Flash Gordon or Blessed is He

Ash Isaac

Flash Gordon

It should come as no surprise that the creative mind behind the 1960s Batman TV series also conceived this similarly kitsch and lurid intergalactic exploitation film. Sam Jones stars as the eponymous hero, Flash Gordon: wholesome, all-American, a little dim. He’s the type of man who has his name written in big red letters on his clothes and is incapable of any guile or deceit. He’s just the annoyingly-perfect Messiah figure the Earth is in desperate need of.

Strange meteorological disturbances are taking place. The sky is turning scarlet, boiling hail stones are rocketing down to earth, volcanoes are erupting, the ground is shaking; basically everything the Conservative backbench said would happen if gay marriage was legalised. All these disquieting events are being monitored by Dr Hans Zarkov (Topol) who looks at the evidence and jumps to the only logical conclusion: The Earth is under attack from outer space! After Flash crash lands through his conservatory, Zarkov kidnaps both him and journalist Dale Arden to investigate the nature of the unexplained phenomena. Handily Zarkov has a rocket ship already built to withstand the rigours of space travel. Soon the three of them are blasting out of Earth’s atmosphere and through a wormhole to the far flung planet Mongo.

Flash and the others initially believe that Mongo is a bizarre hallucination. They are captured and taken to the court of Ming the Merciless (Max von Sydow). Ming is the wantonly cruel and camp megalomaniac in charge of an insidious empire intent on near universal domination. Ming’s fond of promoting suffering and craves regular tributes and sacrifices to be made by his oppressed subjects. He rules through fear, avarice and ignorance. Yes, he is the Pope.

Ming presides over a Papal Household that is one huge Mardi Gras, you name it, they have it. Dwarves with swords, Faberge eggs, Venetian masks, Brian Blessed (Prince Vultan) in a codpiece and everyone dressed like giant Quality Street chocolates. Ming sentences Flash to death and watches as our hero is seemingly executed in a gas chamber before being revived by Ming’s concupiscent daughter, Princess Aura. Whilst Zarkov undergoes forcible indoctrination and Dale is appointed head concubine to Ming, Flash and Aura flee to the leafy confines of Arboria, one of the many outer moons under Ming’s control. They witness an initiation ceremony overseen by Timothy Dalton’s Prince Barin. The ceremony is a cross between Russian Roulette and a Crystal Maze task. No stranger to camp and gaudy spectacles, Richard O’Brien is also on hand to watch a hapless Arborian fail the ritual by sticking his hand into a tree trunk and get stung by a poisonous scorpion inside.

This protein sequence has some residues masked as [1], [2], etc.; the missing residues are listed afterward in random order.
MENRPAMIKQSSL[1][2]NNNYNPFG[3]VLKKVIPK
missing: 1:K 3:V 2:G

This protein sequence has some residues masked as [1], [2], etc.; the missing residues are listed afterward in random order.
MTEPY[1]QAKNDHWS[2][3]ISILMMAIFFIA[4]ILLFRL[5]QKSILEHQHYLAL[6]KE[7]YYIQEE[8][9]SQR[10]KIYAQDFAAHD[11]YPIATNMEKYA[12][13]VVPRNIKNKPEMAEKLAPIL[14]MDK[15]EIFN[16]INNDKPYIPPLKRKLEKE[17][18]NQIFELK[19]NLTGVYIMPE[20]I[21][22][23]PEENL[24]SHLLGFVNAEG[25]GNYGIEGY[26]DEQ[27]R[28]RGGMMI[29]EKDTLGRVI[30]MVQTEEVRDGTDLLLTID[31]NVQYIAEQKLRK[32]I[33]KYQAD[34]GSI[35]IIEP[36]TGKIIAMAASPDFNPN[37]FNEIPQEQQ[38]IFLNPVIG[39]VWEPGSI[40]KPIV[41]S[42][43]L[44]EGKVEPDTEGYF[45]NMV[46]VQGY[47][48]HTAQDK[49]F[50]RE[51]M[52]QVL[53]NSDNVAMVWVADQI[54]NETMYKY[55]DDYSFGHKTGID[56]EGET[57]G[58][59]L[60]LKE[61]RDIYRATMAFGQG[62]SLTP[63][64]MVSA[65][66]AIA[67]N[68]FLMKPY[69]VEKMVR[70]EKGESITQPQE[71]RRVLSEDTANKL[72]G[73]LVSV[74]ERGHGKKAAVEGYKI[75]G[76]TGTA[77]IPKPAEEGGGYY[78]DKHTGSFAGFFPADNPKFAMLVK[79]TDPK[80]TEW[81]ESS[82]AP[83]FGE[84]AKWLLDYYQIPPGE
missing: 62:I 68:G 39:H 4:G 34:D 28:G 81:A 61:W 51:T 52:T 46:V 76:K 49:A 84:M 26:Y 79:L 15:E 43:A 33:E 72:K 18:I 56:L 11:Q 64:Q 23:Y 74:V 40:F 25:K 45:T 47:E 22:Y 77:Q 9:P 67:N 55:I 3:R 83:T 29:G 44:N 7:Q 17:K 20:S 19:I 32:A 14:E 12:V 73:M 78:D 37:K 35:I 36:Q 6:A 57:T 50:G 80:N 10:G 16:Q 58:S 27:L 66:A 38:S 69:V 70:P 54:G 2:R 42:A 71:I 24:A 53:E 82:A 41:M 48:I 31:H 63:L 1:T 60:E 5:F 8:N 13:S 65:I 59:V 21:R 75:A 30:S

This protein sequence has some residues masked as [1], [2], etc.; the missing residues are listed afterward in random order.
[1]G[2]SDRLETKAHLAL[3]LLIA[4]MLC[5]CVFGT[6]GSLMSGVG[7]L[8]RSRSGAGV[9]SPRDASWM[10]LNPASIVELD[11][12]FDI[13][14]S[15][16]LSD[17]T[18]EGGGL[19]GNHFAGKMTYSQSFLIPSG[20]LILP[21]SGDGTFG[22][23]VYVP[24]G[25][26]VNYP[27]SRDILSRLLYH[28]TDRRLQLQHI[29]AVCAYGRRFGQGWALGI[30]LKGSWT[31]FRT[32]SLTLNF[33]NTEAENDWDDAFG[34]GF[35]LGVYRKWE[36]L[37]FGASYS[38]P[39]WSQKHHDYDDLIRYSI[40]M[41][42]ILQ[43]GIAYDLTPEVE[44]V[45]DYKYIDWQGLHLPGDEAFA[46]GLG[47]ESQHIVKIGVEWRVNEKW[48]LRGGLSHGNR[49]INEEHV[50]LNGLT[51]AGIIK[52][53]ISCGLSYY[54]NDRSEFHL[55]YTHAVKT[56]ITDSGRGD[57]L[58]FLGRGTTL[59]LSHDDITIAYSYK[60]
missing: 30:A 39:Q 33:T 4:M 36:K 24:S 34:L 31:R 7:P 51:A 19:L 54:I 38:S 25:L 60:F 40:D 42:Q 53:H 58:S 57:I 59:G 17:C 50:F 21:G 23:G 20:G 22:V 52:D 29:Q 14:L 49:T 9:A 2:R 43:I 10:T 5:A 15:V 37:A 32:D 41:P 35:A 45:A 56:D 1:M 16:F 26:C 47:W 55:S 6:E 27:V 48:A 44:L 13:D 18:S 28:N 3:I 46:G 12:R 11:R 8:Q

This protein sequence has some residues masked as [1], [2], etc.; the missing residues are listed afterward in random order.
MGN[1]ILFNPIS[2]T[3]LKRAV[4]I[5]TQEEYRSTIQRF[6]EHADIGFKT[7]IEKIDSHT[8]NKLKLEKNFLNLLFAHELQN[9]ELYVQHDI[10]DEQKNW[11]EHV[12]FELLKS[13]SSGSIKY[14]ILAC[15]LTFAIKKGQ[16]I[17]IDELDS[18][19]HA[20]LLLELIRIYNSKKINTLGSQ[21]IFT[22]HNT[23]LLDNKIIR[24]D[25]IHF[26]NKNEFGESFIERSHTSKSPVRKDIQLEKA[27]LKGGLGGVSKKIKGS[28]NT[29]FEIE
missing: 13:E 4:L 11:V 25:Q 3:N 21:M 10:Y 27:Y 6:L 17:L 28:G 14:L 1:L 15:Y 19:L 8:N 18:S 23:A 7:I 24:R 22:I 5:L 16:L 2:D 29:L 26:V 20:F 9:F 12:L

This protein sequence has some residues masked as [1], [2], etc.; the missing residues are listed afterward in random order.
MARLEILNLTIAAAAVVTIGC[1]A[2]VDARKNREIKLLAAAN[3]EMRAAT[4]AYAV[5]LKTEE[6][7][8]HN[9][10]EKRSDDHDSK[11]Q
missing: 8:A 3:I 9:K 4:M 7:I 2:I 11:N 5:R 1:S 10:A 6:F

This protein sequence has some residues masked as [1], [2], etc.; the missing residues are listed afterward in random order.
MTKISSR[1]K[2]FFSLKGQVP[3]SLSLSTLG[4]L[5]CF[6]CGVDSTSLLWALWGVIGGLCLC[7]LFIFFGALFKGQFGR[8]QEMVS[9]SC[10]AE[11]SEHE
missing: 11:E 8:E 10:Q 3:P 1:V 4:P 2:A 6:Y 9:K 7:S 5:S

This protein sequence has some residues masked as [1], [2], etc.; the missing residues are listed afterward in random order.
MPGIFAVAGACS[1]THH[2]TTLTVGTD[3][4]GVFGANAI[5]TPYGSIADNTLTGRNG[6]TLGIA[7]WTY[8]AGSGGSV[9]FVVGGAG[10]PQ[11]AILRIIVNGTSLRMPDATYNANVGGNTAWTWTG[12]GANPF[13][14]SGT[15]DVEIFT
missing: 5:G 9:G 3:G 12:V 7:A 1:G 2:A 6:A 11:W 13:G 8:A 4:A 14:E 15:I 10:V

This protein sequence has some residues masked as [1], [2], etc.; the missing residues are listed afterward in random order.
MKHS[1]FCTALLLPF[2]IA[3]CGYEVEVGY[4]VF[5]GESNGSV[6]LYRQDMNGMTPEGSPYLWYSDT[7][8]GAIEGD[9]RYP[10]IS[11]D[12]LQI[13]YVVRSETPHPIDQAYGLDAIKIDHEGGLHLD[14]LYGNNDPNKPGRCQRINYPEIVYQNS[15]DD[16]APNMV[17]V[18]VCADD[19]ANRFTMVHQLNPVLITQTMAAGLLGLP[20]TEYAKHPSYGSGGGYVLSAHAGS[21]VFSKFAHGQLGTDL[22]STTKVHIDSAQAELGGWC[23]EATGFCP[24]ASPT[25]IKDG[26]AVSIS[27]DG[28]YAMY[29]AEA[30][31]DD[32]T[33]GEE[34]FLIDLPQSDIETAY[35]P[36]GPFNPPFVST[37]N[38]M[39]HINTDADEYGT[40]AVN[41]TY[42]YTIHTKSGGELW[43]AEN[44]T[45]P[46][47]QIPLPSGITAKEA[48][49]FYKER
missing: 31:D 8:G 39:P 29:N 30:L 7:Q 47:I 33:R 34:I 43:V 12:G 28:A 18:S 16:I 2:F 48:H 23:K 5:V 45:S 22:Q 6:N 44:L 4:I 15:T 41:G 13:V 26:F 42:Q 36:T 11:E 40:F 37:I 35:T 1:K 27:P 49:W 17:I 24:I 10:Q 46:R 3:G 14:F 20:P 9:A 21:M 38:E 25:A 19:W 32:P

Flash is able to survive the ritual before being kidnapped by Prince Vultan’s hawkmen and taken to their aerial headquarters, Sky City. There he is forced to do battle with Prince Barin while Dale and Zarkov watch. It’s a fight to the death, but even when Flash has Barin at his mercy, he does the honourable thing and spares his life. Inspired by this act of mercy, Vultan and Barin decide to join Flash in overthrowing Ming. They descend upon Ming’s palace which is in full celebration mode as Ming prepares to marry Dale. In the ultimate display of machismo and domination, Flash crashes a phallic-shaped battle cruiser through the palace, impaling Ming with the ship’s bow. A mortally wounded Ming disappears into the ether and Mongo is liberated!

Moderately successful upon release, Flash Gordon occupies a special place in the pantheon of cult films. How many so-called celluloid classics can boast a thumping Queen soundtrack, a cast including Brian Blessed, Richard O’Brien, Topol, Max von Sydow and a plot that includes oiled-up Hawkmen, pet midgets, pleasure moons and enough Freudian imagery to keep psychiatrists going until the End of Days? The only disappointment is that no sequel has been forthcoming, but as long as there is a need for men to kill other men by penetrating them with the bow of a space ship, as long as there is a need for men to duel other men with whips on a tilting platform in the middle of the sky, as long there is a need for men to stick their hands in the passages of tree trunks…then there will always be a need for Flash Gordon.

About Ash Isaac

I am a contributor of questionable taste, origin and talent. My one claim to fame is that I was born in the same hospital as Cliff Richard. I am still in possession of my soul unlike Sir Cliff who sold his to Samael the Desolate in return for eternal youth and the friendship of Sue Barker.